Global Initiative Is Set To Map Big-Game Migration Routes
Every winter, migratory ungulates searching for forage travel distinct pathways ingrained in them since birth, traveling hundreds or even thousands of miles as they move between their summer and winter ranges. Man-made obstacles, such as roads and fences, and environmental factors have played roles in the decline of ungulate populations worldwide. These wildlife migration routes are critical to the survival of deer, elk, moose, bighorn sheep, mountain goats, antelope, bison, and other migratory ungulates.
While US scientists have worked on mapping migration patterns — primarily in the West — to determine how to protect and support these routes that are passed from mother to young, there is a new international collaboration among 92 scientists and conservationists to create a global map of key migration corridors, beginning in North America, where a crucial migration pipeline runs from Yellowstone to the Yukon Territory.
The project’s global span will allow scientists to map the routes of myriad migratory ungulates, including North American elk and mule deer, South American guanacos, Arctic caribou and reindeer, European red deer, Mongolian gazelles and saiga, and the wildebeest of the Serengeti. And those are just a few examples. The team will be using the latest GPS tracking technology, mapping software, and data-sharing platforms available and working with local Indigenous groups to harness their knowledge. Researchers hope to build upon conservation projects that have already proved successful, such as safe wildlife crossings on busy highways, wildlife-friendly fences, and large expanses of land protected for migratory use.
“A global migration atlas is urgently needed because there has never been a worldwide inventory of these phenomenal seasonal movements,” said Matthew Kauffman, lead author of the recent commentary published in Science, “Mapping Out a Future for Ungulate Migrations,” and a wildlife biologist with the US Geological Survey. “As landscapes become more difficult to traverse, the maps can help conservationists pinpoint threats, identify stakeholders, and work together to find solutions.”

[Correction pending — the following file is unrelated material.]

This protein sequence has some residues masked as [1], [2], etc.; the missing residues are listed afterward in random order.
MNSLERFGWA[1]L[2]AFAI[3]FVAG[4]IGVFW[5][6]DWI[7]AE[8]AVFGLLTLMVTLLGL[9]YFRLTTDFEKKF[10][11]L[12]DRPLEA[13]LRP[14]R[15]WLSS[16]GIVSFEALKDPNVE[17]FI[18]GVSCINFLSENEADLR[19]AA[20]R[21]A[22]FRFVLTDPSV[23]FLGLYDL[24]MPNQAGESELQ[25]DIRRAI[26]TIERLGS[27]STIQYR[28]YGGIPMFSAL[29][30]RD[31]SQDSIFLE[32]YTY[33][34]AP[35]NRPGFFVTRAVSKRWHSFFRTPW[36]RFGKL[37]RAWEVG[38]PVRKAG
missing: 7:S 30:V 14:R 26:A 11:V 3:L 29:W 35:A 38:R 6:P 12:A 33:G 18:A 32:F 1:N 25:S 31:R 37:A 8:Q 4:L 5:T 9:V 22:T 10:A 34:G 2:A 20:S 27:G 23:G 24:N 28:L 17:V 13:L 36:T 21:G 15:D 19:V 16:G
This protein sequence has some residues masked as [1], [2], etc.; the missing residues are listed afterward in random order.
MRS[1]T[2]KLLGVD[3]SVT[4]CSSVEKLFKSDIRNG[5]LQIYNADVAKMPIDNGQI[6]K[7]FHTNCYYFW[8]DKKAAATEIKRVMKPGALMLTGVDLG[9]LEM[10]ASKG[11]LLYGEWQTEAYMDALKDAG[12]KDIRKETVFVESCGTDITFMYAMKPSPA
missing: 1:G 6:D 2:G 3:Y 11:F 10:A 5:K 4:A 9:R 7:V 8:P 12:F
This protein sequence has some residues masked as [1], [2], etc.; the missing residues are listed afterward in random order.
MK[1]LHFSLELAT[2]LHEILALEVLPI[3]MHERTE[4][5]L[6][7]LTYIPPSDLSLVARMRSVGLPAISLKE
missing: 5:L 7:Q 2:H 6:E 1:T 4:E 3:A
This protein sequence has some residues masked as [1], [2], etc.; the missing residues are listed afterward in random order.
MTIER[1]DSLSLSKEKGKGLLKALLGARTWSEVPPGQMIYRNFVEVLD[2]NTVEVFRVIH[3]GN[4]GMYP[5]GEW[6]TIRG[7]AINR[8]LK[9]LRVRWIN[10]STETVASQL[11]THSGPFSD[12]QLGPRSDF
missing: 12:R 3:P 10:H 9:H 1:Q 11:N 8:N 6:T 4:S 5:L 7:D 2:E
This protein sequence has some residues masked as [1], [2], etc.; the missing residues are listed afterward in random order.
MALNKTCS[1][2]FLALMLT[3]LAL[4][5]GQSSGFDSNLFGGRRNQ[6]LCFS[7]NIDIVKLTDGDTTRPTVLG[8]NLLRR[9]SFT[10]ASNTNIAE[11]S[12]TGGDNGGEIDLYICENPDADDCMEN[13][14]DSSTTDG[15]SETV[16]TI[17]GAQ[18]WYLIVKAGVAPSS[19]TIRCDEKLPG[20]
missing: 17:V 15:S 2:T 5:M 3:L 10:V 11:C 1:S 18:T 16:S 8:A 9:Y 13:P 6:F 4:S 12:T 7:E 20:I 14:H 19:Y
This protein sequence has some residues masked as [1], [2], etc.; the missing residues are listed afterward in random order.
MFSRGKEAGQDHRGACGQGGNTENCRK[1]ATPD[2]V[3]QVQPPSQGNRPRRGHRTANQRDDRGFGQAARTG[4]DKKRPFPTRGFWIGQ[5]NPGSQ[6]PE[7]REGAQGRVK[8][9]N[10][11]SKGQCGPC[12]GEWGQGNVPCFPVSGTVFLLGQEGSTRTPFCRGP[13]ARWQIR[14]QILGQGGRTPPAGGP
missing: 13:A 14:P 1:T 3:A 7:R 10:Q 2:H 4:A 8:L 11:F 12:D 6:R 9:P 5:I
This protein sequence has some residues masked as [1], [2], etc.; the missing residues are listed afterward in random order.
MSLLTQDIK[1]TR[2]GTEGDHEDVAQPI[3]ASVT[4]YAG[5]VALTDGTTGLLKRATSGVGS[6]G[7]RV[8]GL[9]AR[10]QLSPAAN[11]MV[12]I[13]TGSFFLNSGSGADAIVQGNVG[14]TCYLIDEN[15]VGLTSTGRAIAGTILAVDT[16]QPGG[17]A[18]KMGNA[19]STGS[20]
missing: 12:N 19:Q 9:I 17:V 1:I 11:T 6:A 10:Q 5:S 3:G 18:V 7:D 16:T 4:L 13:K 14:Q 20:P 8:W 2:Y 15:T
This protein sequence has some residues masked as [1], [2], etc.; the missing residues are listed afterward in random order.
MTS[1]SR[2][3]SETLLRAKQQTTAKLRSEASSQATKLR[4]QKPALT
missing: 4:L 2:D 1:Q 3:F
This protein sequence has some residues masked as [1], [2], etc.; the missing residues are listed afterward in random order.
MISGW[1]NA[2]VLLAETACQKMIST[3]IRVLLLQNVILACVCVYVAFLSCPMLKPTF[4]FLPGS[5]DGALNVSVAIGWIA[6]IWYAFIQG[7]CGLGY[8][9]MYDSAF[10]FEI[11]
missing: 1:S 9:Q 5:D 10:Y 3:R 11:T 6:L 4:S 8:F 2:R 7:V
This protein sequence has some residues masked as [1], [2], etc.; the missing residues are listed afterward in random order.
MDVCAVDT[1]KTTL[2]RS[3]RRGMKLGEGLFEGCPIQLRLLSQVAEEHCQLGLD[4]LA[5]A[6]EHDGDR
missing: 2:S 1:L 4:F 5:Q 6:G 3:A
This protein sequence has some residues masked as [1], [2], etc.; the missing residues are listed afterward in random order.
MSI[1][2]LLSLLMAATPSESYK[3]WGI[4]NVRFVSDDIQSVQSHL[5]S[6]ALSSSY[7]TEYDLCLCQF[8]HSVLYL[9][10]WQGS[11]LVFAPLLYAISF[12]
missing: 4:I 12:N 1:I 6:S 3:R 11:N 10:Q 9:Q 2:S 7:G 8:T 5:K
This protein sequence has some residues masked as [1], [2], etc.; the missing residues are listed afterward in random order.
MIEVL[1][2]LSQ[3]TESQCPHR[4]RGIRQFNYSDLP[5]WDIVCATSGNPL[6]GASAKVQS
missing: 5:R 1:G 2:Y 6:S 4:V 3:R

The Global Initiative on Ungulate Migration, which was launched earlier this month, is already working toward that global inventory of migration patterns, according to the Yellowstone to Yukon Conservation Initiative. The overall goal of the project is to provide “detailed maps of the seasonal movements of herds worldwide” that will give governments, Indigenous people and local communities, planners, and wildlife managers the ability “to identify current and future threats to migrations and advance conservation measures to sustain them in the face of an expanding human footprint.”
To do this, communities will need to work together to prioritize and conserve migration routes that are shifting daily and impacting water, snow, ice, and plant green-up. Because each species uses different habitats for feeding, breeding, and resting, safeguarding these routes could mean the survival of entire populations, according to the Convention on the Conservation of Migratory Species of Wild Animals.
Unfortunately, some migration routes have already been lost, and others are in steep decline.
“As development, roads, and other barriers expand around the world and in the Yellowstone to Yukon region, migrating wildlife must deal with the effects. We hope these maps and research will spark conservation actions to sustain important wildlife migrations,” said Jodi Hilty, a co-author of the Science article and president and chief scientist of the Yellowstone to Yukon Conservation Initiative.
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